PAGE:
From Where I Sit – Embrace or Withdraw

One of the benefits of coordinating Babas and Borshch Ukrainian Festival the last couple years has been the personal satisfaction of facing a challenge head-on and succeeding. Regular Voice readers may remember that in January 2013 I pitched the idea of a brand new festival and 227 days later saw it come to fruition. It was well received, well attended, and has been followed up by an improved and equally successful year two. Plans for year three are humming along.

That said; one of the other pleasures of this undertaking has been the people I’ve met. By and large they’ve been talented, passionate, accomplished, and generous in sharing their gifts. They either agreed to be part of the festival in some capacity or referred me to someone else who could help.

In one such example I first spoke to a female event planner from Edmonton on the phone. She agreed to accompany me to a wholesale she deals with so I could buy d├ęcor pieces at a better price. In that short exchange we hit it off and voiced the desire to get together again.

Then we acted on what could have been simply the usual superficial hollow talk people often engage in. We made plans. I introduced B to the salon where I get my nails done. Getting a mani-pedi guarantees at least a couple of hours of pampering and plenty of time to talk. Following that treat up with an incredible extended lunch at Tirimasu Bistro lightens my mood for hours after.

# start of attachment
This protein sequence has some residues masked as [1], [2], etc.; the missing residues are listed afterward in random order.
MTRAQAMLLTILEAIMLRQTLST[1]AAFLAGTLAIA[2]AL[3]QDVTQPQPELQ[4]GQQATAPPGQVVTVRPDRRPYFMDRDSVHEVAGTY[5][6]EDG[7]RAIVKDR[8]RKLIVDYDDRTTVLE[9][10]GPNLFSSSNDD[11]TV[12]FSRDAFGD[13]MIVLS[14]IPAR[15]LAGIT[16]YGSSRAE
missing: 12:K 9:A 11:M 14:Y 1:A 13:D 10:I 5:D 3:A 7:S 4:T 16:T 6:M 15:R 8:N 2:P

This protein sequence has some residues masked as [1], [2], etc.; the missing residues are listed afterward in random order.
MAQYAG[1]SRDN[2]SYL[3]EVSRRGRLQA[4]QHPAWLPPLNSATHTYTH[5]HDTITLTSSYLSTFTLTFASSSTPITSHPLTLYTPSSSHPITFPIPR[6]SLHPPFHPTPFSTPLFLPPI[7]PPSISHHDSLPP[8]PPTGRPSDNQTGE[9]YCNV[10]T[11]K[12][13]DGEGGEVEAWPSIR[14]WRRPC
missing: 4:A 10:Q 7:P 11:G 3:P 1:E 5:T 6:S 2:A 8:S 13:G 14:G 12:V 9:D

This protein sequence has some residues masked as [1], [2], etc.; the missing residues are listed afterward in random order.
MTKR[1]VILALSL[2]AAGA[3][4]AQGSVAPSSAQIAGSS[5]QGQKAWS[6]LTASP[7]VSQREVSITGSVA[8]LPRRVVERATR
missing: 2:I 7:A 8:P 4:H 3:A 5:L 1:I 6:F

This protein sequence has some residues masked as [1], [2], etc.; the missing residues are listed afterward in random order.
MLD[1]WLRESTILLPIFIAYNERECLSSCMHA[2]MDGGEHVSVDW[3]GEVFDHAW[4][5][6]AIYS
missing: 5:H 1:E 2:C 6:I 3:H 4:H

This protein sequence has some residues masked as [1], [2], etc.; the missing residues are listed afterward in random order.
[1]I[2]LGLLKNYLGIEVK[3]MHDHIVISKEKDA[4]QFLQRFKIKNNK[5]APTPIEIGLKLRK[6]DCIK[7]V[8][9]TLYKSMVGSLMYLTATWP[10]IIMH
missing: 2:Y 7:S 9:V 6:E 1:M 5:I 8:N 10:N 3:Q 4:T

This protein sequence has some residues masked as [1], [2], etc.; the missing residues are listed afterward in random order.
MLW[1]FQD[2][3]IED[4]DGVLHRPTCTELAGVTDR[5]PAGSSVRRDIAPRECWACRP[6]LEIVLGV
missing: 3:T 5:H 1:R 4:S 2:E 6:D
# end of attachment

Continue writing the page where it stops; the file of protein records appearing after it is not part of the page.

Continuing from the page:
It always amazes me how empowering and soul affirming a conversation with a kindred spirit can be. And you don’t need the long-term history of having known a person since kindergarten to make that connection. You don’t need to communicate daily. You don’t need to vacation together.

What works in the life of this busy person is being committed to nurturing the relationship, carving out time that works for both of us, being fully present and enjoying every minute, and then going back to my messy real life. NASA would have been proud of what it took to plan our outing this past week but we persevered and did it.

Despite me being about ten years older than B, we connect and commiserate on many topics. I’m past the critical child-rearing years but have grandsons. We both understand the challenges of being part of the ?sandwich? generation. We share the knowledge thjt we’re both round pegs who don’t fit into the square holes of the nine to five traditional workplace. We understand the thrill and terror of finding the next gig. While she considers me her mentor, I’m learning from her as well. We support each other in whatever our individual lives have thrown us. We recognize the strength (and vulnerability) in the other.

People come and go in our lives. It’s up to us to embrace those who enrich our lives and withdraw from those who damage it, from where I sit.

Hazel Anaka’s first novel is Lucky Dog. Visit her website for more information or follow her on Twitter @anakawrites..